Image from NYCLU video

Fifteen-year-old Sara’s mother recently bought her a wig so that she could look more like the other girls her age.  Sara was thrilled, her mother recalled, but the first day she wore it to her school, a group of kids surrounded her outside of gym class. They wouldn’t let her pass.

“Show me your d!” they chanted at her, using a euphemism for male genitalia.

Sara is a transgender youth who was born a boy, but identifies as a girl. Her mother Michelle has been very supportive, but her school in upstate New York has refused to discipline other students who have subjected Sara to bullying so brutal she recently dropped out of school.

“She’s told me on more than one occasion, ‘I wish I could go to bed and not wake up,’” Michelle told reporters in a statewide conference call this morning. “Her anxiety and depression have made it impossible for her to go to school.”

Sara’s story was one of dozens collected from students all over the state by the New York Civil Liberties Union for their report, “Dignity For All?” The five-year report, released today, provides a harrowing look into the humiliation and discrimination endured on a daily basis by transgender and gender nonconforming students in districts from all over the state.

“Transgender students, like all students, have an equal right to education,” said Donna Lieberman, director of NYCLU, in a conference call presenting the report. “Public education for transgender students is in a state of crisis.”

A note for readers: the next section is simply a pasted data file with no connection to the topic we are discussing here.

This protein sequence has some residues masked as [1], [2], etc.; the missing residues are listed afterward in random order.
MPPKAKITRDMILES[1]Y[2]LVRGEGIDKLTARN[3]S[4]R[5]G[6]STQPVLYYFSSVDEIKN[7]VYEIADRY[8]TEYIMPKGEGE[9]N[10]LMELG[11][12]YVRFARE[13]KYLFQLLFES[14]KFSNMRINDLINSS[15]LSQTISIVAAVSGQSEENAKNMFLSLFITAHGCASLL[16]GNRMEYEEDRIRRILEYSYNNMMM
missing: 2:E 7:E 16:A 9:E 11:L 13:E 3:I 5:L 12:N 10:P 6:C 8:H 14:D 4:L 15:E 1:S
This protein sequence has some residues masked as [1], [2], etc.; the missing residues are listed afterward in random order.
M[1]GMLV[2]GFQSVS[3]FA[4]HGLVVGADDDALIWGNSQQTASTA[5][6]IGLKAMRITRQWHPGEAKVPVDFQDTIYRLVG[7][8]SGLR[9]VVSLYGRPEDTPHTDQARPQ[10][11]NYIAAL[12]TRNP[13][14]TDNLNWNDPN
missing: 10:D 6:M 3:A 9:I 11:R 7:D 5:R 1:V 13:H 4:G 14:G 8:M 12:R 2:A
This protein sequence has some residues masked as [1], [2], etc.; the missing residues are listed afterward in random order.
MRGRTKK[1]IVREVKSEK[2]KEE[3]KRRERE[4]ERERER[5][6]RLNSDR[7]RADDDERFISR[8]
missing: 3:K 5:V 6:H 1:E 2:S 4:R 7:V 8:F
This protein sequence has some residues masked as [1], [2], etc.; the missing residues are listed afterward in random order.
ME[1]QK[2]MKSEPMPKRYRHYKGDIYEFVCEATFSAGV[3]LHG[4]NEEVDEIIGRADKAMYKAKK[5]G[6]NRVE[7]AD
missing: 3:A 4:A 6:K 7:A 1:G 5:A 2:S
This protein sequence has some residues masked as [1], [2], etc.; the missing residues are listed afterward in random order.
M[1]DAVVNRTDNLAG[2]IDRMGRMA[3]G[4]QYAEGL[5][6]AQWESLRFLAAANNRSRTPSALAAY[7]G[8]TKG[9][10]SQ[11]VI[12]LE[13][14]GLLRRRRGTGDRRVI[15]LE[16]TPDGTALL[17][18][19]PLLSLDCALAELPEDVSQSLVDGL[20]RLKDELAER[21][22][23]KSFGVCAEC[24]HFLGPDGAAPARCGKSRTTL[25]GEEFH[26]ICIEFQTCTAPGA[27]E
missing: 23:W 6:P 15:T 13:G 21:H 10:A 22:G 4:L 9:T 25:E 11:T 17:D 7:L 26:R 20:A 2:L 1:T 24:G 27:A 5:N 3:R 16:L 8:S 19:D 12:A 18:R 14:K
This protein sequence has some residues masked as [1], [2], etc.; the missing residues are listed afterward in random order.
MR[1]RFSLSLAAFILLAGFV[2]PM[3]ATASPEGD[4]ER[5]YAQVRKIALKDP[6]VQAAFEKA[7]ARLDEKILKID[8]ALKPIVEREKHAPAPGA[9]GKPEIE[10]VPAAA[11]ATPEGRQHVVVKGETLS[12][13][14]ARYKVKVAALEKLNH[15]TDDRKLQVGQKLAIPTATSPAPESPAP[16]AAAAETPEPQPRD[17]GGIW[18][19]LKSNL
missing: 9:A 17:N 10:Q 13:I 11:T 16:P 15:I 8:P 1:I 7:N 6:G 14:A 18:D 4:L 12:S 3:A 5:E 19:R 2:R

Many students are not openly transgender, instead striving to “pass” as their preferred gender to their peers and avoid harassment. But schools publicly expose students as transgender by not allowing them to use bathrooms or locker rooms that correspond with their gender identity, says Lauren Frederico, one of the authors of the report.

“In the classroom, students feel disrespected and shamed by teachers who call out incorrect names during attendance or use incorrect pronouns,” Frederico said. “Kids avoid using the bathroom or skip class altogether to avoid being seen.”

One student athlete from Syracuse, for example, has managed to keep his classmates from finding out about his transgender status. But after his school insisted he stop using the boys’ locker room, he chose to stop going to gym class instead. He is afraid his friends will ask questions if they see him changing in the nurse’s office.

As a result, his grades in gym, where he was once top of the class, have plummeted. He’s at risk of falling off the honor roll. He is trying to convince his parents to homeschool him.

“Children should not be forced to go to these lengths to get an education,” Frederico said.

According to state law, they shouldn’t be.

The Dignity for All Students Act, which was signed into law five years ago, prohibits discrimination based on a variety of factors, including gender identity and sex. But the New York State Education Department has not provided public schools with guidance on handling discrimination specific to transgender youth.